Being human has all kinds of drawbacks, but one remarkable thing is the ability to hold together two things at once. Duality is an important them in Recent Tragic Events – Twin Cities, twin towers, two identical but different Joyce Carol Oates, and of course, twins – Waverly and Wendy. As the play progresses, Waverly realizes she will have to be both of them as it appears more likely that her sister is dead.

Holding this duality of playing a part in a play already written, but also bearing the responsibility for how we play our part in it is good news. It’s good news for those of us who feel the kind of existential dread that can come when we know that our choices are important and that we can make bad decisions – how will I use my time and talents, who will I spend them with? How do I make such a choice? And it is good news for those of us who feel overwhelmed by powerlessness, an inability to change the course of our lives or take meaningful action to make things different.

Somehow, for me, it’s easier to relax, take the plunge, hear the call, make the decision to act with all the love and courage I can muster when I trust that my part has already been written. We don’t have to tie ourselves in knots over free will like the distinguished philosophers of days gone past. We can decide for ourselves, each day, if we are going to accept our part in the play, if we are going to today, get up and follow Jesus. AMEN.


See below for the scene from Craig Wright’s Recent Tragic Events performed at the morning services at St. Mark’s on 1.22.2017

JOYCE: The moments are only connected because you choose to see them that way. You’re the one who’s creating the perception of inevitability because it suits your purposes for some reason, not the other way around. I think what you’re asking is a very good question, but it can lead to some very dangerous ethical conclusions.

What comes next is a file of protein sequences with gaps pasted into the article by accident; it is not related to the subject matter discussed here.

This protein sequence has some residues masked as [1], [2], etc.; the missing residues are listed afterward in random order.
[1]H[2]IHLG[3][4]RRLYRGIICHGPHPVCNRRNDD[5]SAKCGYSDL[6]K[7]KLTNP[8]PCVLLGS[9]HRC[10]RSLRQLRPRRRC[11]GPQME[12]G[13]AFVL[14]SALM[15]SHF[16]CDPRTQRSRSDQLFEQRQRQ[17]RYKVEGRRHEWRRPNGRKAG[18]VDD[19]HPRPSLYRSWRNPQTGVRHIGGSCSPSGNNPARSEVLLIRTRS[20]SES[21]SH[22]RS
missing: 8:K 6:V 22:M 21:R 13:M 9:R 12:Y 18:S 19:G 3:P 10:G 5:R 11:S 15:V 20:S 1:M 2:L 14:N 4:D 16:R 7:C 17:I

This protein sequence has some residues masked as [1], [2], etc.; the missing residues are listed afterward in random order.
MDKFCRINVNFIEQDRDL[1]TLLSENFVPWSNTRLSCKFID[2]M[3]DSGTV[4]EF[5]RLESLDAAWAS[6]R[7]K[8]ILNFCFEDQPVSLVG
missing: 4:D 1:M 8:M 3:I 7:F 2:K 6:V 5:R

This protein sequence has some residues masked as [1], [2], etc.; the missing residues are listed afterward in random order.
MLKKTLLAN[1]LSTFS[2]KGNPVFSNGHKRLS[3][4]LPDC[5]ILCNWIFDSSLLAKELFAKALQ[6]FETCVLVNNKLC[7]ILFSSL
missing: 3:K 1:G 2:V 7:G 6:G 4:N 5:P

RON: You have to forgive me, but I passionately disagree with you.

JOYCE: The moments are only connected because you choose to see them that way. You’re the one who’s creating the perception of inevitability because it suits your purposes for some reason, not the other way around. I think what you’re asking is a very good question, but it can lead to some very dangerous ethical conclusions.


RON: You have to forgive me, but I passionately disagree with you.


JOYCE: I’m no stranger to conflict.


RON: Then let’s go.


JOYCE: Let’s go






RON: This morning I was watching TV and Katie Couric was interviewing this fireman. And she was being, like, all meaningful, and she said “Can you possibly explain what it feels like to be searching through this rubble for your friends?” And I wanted him so bad to say, “I don’t know, Katie, can you possibly explain what it’s like now that your husband’s dead?” But no, he said, “Oh, we’re all doing our best, Katie, you know, we’re out there working with broken hearts.” Broken hearts!